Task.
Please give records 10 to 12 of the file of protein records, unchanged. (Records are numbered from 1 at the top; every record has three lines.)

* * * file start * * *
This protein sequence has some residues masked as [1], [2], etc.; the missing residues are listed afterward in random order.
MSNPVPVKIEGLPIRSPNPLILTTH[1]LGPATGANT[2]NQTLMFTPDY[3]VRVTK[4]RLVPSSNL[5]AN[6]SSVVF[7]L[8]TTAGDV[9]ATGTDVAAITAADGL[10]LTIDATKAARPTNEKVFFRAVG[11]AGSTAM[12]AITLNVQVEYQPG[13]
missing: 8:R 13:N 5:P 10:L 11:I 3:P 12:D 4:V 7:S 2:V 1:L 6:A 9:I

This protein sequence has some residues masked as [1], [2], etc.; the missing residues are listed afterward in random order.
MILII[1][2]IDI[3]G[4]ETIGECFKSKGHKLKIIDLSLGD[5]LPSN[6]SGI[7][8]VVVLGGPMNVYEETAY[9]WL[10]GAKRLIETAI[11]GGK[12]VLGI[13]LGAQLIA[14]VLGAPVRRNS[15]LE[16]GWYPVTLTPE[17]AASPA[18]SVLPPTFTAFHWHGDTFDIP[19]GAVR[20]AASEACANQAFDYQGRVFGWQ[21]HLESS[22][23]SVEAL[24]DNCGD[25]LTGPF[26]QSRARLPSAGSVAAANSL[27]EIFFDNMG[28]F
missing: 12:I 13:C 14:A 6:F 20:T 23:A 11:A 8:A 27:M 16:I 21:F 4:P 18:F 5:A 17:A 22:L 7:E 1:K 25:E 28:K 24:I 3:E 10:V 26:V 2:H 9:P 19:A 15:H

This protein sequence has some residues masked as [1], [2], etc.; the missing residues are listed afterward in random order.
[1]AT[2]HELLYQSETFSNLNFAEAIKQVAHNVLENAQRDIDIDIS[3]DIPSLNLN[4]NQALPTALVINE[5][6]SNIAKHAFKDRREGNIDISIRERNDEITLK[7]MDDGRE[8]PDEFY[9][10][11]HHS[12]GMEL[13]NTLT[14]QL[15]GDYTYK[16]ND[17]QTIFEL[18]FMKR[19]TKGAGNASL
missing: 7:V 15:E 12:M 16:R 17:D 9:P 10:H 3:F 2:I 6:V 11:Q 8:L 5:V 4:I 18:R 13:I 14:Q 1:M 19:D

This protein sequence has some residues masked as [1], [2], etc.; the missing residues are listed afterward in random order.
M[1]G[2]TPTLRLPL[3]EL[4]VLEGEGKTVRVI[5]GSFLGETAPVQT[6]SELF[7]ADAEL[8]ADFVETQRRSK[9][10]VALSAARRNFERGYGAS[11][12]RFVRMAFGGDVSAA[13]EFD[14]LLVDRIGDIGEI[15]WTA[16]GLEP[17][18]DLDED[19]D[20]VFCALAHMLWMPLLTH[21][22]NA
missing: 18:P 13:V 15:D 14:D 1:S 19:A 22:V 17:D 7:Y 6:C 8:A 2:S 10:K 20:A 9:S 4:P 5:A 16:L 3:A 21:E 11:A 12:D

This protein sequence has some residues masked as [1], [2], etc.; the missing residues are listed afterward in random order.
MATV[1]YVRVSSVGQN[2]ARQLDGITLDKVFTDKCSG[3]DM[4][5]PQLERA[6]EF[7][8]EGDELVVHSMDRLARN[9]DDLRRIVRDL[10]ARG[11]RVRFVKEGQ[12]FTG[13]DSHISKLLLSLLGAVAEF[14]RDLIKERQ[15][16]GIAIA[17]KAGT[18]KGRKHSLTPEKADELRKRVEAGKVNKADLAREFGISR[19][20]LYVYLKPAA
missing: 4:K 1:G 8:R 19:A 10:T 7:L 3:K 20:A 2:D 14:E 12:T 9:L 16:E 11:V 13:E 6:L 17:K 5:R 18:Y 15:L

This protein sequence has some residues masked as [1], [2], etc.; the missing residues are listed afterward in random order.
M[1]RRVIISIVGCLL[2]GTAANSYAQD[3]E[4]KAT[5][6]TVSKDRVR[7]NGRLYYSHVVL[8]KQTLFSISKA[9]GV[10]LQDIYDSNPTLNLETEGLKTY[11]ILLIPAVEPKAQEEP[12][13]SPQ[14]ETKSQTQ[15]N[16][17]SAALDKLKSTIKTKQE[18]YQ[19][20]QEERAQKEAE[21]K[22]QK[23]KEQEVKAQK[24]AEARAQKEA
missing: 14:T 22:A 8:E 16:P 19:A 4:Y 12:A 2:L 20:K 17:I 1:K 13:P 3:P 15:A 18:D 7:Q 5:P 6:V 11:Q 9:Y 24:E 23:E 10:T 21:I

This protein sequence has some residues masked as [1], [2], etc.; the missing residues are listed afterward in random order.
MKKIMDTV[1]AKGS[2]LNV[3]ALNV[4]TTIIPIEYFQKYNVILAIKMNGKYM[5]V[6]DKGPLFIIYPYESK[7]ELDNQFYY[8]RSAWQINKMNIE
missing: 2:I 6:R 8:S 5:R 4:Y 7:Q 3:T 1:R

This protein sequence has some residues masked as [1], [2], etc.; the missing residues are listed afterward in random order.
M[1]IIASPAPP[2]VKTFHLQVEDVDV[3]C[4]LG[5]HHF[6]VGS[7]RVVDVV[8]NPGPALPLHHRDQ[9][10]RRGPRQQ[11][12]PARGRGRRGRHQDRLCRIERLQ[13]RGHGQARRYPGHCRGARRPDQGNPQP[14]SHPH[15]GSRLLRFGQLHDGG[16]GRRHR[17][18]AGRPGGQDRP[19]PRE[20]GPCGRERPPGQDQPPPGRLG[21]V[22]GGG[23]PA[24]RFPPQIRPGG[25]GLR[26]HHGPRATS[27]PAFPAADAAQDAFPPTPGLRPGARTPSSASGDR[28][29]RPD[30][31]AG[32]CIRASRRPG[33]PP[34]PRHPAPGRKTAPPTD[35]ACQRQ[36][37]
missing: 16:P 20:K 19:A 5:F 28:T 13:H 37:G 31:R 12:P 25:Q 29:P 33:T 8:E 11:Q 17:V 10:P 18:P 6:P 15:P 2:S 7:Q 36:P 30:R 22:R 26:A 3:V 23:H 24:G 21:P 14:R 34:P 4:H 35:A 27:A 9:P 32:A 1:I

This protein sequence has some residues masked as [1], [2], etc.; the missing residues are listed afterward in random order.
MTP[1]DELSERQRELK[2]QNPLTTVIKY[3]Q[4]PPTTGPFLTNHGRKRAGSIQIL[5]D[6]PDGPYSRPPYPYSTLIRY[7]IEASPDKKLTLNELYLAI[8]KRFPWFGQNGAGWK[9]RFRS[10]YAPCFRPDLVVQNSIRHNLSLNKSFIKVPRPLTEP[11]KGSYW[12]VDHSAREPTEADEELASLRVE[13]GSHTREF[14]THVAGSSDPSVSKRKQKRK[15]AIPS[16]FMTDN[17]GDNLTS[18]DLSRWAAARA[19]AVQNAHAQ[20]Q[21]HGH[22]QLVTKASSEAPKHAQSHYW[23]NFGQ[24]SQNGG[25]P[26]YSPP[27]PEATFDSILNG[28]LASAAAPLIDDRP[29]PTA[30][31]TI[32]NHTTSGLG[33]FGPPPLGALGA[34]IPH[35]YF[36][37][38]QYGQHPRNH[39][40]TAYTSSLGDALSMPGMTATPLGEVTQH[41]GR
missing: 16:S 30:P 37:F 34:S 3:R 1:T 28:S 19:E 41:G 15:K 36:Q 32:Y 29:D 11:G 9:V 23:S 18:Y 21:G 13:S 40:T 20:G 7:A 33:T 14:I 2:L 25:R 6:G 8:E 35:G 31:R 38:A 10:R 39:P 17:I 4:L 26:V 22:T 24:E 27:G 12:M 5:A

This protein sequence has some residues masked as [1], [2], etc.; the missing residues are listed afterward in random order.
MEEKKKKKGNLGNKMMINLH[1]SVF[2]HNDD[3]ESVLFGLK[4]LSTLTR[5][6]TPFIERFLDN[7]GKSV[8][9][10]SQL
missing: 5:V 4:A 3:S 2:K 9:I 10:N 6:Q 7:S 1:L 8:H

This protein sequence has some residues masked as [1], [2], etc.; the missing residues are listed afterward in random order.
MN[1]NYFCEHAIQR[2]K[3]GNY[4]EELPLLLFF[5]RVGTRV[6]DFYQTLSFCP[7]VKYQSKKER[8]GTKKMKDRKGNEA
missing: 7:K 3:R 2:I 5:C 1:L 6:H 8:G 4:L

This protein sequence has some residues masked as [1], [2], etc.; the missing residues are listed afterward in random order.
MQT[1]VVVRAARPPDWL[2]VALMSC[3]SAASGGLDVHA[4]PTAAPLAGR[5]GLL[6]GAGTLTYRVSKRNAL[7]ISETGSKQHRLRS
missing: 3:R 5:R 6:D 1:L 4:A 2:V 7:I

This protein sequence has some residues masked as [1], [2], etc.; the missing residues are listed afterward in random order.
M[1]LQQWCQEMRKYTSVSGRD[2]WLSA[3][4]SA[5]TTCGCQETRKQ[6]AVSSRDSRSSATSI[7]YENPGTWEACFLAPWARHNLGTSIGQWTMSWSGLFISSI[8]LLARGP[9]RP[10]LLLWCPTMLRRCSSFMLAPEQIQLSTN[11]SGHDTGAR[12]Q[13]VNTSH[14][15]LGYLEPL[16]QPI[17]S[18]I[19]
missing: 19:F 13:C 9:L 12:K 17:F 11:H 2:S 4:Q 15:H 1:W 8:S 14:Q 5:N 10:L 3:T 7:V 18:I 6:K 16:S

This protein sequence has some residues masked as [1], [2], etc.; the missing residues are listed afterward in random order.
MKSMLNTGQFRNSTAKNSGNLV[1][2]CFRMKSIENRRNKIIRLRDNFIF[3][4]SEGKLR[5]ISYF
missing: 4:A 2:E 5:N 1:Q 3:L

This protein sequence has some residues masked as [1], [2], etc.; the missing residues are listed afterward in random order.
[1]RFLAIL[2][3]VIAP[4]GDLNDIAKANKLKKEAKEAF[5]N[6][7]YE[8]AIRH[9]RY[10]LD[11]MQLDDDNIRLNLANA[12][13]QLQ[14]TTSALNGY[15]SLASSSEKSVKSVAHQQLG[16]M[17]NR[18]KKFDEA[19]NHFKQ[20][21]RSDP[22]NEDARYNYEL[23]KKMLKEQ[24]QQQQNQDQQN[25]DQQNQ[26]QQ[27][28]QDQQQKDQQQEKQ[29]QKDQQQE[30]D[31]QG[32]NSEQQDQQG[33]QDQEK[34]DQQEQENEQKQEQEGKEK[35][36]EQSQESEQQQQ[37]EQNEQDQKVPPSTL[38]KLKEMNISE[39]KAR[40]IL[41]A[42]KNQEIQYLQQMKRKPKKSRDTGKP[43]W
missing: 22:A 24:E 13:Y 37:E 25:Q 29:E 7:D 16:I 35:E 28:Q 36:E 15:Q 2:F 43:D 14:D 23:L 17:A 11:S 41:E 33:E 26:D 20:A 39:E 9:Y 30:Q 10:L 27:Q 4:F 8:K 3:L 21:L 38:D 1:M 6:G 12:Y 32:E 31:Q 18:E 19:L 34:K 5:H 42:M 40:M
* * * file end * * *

This protein sequence has some residues masked as [1], [2], etc.; the missing residues are listed afterward in random order.
MEEKKKKKGNLGNKMMINLH[1]SVF[2]HNDD[3]ESVLFGLK[4]LSTLTR[5][6]TPFIERFLDN[7]GKSV[8][9][10]SQL
missing: 5:V 4:A 3:S 2:K 9:I 10:N 6:Q 7:S 1:L 8:H

This protein sequence has some residues masked as [1], [2], etc.; the missing residues are listed afterward in random order.
MN[1]NYFCEHAIQR[2]K[3]GNY[4]EELPLLLFF[5]RVGTRV[6]DFYQTLSFCP[7]VKYQSKKER[8]GTKKMKDRKGNEA
missing: 7:K 3:R 2:I 5:C 1:L 6:H 8:G 4:L

This protein sequence has some residues masked as [1], [2], etc.; the missing residues are listed afterward in random order.
MQT[1]VVVRAARPPDWL[2]VALMSC[3]SAASGGLDVHA[4]PTAAPLAGR[5]GLL[6]GAGTLTYRVSKRNAL[7]ISETGSKQHRLRS
missing: 3:R 5:R 6:D 1:L 4:A 2:V 7:I